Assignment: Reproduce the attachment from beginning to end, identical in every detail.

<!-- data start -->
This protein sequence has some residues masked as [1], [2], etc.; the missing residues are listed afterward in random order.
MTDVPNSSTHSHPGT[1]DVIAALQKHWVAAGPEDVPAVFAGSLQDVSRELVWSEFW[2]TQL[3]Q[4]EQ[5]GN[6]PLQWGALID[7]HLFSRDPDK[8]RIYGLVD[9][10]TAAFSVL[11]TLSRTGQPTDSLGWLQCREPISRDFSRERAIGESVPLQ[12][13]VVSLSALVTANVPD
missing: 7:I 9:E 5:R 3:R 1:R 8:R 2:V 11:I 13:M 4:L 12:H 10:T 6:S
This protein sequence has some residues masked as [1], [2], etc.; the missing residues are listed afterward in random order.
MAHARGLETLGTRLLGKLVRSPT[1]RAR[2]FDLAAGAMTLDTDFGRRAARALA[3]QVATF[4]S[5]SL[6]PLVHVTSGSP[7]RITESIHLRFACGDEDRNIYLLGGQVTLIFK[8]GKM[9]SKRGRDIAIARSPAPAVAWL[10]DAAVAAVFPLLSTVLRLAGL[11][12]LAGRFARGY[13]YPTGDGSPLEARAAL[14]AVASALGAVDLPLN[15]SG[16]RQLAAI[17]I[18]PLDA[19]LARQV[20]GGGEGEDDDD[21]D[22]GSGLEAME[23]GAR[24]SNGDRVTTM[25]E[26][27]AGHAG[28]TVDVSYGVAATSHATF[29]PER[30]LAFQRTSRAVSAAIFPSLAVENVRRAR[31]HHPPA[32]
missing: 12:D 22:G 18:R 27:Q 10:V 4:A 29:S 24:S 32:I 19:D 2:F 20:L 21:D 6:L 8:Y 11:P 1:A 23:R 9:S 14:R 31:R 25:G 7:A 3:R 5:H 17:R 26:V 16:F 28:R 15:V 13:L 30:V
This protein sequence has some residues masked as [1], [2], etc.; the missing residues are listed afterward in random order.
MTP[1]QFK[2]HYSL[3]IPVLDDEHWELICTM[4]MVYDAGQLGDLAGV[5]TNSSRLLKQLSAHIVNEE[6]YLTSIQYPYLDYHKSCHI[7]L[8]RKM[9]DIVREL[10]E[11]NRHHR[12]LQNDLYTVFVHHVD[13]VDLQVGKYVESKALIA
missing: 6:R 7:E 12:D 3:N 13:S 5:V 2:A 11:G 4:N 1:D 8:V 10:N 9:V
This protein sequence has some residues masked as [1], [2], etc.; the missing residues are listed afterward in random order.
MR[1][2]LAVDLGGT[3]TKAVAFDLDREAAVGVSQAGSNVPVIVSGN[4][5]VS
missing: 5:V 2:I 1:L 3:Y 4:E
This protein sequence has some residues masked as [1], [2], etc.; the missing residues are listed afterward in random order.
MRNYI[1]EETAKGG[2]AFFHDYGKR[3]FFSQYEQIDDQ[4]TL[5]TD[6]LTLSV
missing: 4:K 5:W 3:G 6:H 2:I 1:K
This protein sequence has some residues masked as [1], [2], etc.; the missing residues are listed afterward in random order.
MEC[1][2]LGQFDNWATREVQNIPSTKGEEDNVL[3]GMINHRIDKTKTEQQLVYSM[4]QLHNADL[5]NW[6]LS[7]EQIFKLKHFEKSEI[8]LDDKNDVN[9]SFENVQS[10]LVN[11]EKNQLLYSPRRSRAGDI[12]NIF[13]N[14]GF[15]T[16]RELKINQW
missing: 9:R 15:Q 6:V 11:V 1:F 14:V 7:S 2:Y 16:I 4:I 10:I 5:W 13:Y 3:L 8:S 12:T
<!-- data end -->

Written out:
This protein sequence has some residues masked as [1], [2], etc.; the missing residues are listed afterward in random order.
MTDVPNSSTHSHPGT[1]DVIAALQKHWVAAGPEDVPAVFAGSLQDVSRELVWSEFW[2]TQL[3]Q[4]EQ[5]GN[6]PLQWGALID[7]HLFSRDPDK[8]RIYGLVD[9][10]TAAFSVL[11]TLSRTGQPTDSLGWLQCREPISRDFSRERAIGESVPLQ[12][13]VVSLSALVTANVPD
missing: 7:I 9:E 5:R 3:R 1:R 8:R 2:V 11:I 13:M 4:L 12:H 10:T 6:S
This protein sequence has some residues masked as [1], [2], etc.; the missing residues are listed afterward in random order.
MAHARGLETLGTRLLGKLVRSPT[1]RAR[2]FDLAAGAMTLDTDFGRRAARALA[3]QVATF[4]S[5]SL[6]PLVHVTSGSP[7]RITESIHLRFACGDEDRNIYLLGGQVTLIFK[8]GKM[9]SKRGRDIAIARSPAPAVAWL[10]DAAVAAVFPLLSTVLRLAGL[11][12]LAGRFARGY[13]YPTGDGSPLEARAAL[14]AVASALGAVDLPLN[15]SG[16]RQLAAI[17]I[18]PLDA[19]LARQV[20]GGGEGEDDDD[21]D[22]GSGLEAME[23]GAR[24]SNGDRVTTM[25]E[26][27]AGHAG[28]TVDVSYGVAATSHATF[29]PER[30]LAFQRTSRAVSAAIFPSLAVENVRRAR[31]HHPPA[32]
missing: 12:D 22:G 18:R 27:Q 10:V 4:A 29:S 24:S 32:I 19:D 2:F 20:L 21:D 6:L 8:Y 11:P 1:A 23:R 9:S 14:R 31:R 25:G 7:A 3:R 5:H 17:R 26:V 16:F 28:R 15:V 13:L 30:V
This protein sequence has some residues masked as [1], [2], etc.; the missing residues are listed afterward in random order.
MTP[1]QFK[2]HYSL[3]IPVLDDEHWELICTM[4]MVYDAGQLGDLAGV[5]TNSSRLLKQLSAHIVNEE[6]YLTSIQYPYLDYHKSCHI[7]L[8]RKM[9]DIVREL[10]E[11]NRHHR[12]LQNDLYTVFVHHVD[13]VDLQVGKYVESKALIA
missing: 6:R 7:E 12:D 3:N 13:S 5:V 2:A 11:G 4:N 1:D 8:V 10:N 9:V
This protein sequence has some residues masked as [1], [2], etc.; the missing residues are listed afterward in random order.
MR[1][2]LAVDLGGT[3]TKAVAFDLDREAAVGVSQAGSNVPVIVSGN[4][5]VS
missing: 5:V 2:I 1:L 3:Y 4:E
This protein sequence has some residues masked as [1], [2], etc.; the missing residues are listed afterward in random order.
MRNYI[1]EETAKGG[2]AFFHDYGKR[3]FFSQYEQIDDQ[4]TL[5]TD[6]LTLSV
missing: 4:K 5:W 3:G 6:H 2:I 1:K
This protein sequence has some residues masked as [1], [2], etc.; the missing residues are listed afterward in random order.
MEC[1][2]LGQFDNWATREVQNIPSTKGEEDNVL[3]GMINHRIDKTKTEQQLVYSM[4]QLHNADL[5]NW[6]LS[7]EQIFKLKHFEKSEI[8]LDDKNDVN[9]SFENVQS[10]LVN[11]EKNQLLYSPRRSRAGDI[12]NIF[13]N[14]GF[15]T[16]RELKINQW
missing: 9:R 15:Q 6:V 11:V 1:F 14:V 7:S 2:Y 16:I 4:I 10:I 5:W 13:Y 3:L 8:S 12:T